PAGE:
Nursing jobs. Academic counsellors have told prospective students for years that they’re a safe bet and that just about anyone with a nursing degree can land a decent (if not great) paying career. In fact, nursing jobs are one of the few careers expected to show continued growth as the baby boomer generation finishes its mad dash towards retirement. That said, there are many changes coming to nursing jobs, and many new nurses are finding it harder to find employment than they had expected.
According to a report on Las Vegas CBS affiliate KLAS-TV that delves into the area’s nursing shortage, however, most of the job openings for nurses — at least in the Las Vegas area — are for experienced nurses. Much of the rest of the country mirrors the situation in Nevada. New nurses need not apply. There are simply more nursing school graduates than there are entry level nursing jobs. The report puts a positive spin on the situation, with the Dean of the UNLV nursing school saying:
“Our students don’t generally have a problem getting jobs, but they can’t get any job they want. I can’t say there’s a nursing shortage right now. I think we have a sufficient number of nurses. What we don’t have is a sufficient number of experienced nurses.”
She goes on to explain that there will likely be a lot more nursing jobs available as more people benefit from the Affordable Care Act, as obesity problems in the United States increase and as our population continues to age. Many of these jobs, however, are likely to be in retirement communities, extended care facilities and other non-hospital settings.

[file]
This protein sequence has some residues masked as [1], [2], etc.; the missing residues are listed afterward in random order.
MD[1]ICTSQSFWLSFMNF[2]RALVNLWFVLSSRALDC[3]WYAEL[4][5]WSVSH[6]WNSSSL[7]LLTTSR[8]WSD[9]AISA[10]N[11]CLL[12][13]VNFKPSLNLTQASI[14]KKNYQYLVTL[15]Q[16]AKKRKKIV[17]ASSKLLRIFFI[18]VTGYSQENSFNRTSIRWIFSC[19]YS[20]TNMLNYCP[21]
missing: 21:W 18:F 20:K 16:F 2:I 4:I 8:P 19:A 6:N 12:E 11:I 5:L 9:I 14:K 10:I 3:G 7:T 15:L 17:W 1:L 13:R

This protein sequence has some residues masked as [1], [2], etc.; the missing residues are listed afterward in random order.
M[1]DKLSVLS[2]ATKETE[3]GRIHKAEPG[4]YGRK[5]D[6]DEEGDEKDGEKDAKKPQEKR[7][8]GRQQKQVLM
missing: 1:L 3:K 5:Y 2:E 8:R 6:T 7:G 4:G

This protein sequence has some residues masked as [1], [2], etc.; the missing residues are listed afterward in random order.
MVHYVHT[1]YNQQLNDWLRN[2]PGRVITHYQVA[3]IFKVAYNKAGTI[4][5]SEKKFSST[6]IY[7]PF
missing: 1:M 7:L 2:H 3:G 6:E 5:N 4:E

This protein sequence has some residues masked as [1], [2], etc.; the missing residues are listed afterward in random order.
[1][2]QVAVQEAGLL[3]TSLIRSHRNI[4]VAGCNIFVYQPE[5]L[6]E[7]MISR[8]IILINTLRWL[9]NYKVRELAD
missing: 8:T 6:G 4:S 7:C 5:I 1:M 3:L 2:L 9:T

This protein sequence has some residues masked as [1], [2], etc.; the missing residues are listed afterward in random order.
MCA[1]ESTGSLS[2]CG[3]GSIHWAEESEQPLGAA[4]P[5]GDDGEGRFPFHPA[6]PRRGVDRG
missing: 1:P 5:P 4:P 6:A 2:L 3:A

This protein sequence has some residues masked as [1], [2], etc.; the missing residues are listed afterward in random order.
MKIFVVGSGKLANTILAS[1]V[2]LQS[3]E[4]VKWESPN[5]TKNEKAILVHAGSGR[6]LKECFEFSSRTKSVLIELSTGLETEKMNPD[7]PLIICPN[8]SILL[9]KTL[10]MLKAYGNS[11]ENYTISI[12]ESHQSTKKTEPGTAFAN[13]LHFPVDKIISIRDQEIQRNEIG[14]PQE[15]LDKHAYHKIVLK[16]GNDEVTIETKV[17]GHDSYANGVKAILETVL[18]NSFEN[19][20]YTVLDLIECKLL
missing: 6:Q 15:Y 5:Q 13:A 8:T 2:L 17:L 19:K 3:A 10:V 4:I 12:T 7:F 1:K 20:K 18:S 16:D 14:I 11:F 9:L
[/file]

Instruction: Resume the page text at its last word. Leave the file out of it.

This presents a bit of a problem for nursing students, many of whom invested a good deal in their college education hoping to land nursing jobs in the hospitals, which traditionally pay considerably more than nursing homes, private medical practices and other available nursing jobs.
The shortage of nursing jobs available to new graduates comes on top of the bottleneck many nursing students experience when trying to pursue their education in public universities. Most state universities and community colleges typically have many more students than openings. The problem is especially acute when nursing students are trying to get into clinicals — an important requirement before graduating and entering the work force in any nursing job.
This article in Medscape gives a more detailed analysis of the nursing job prospects — or lack or prospects — that recent nursing graduates face. It goes so far as to suggest use the term “the big lie” to refer to the idea that nursing grads can to find nursing jobs waiting for them.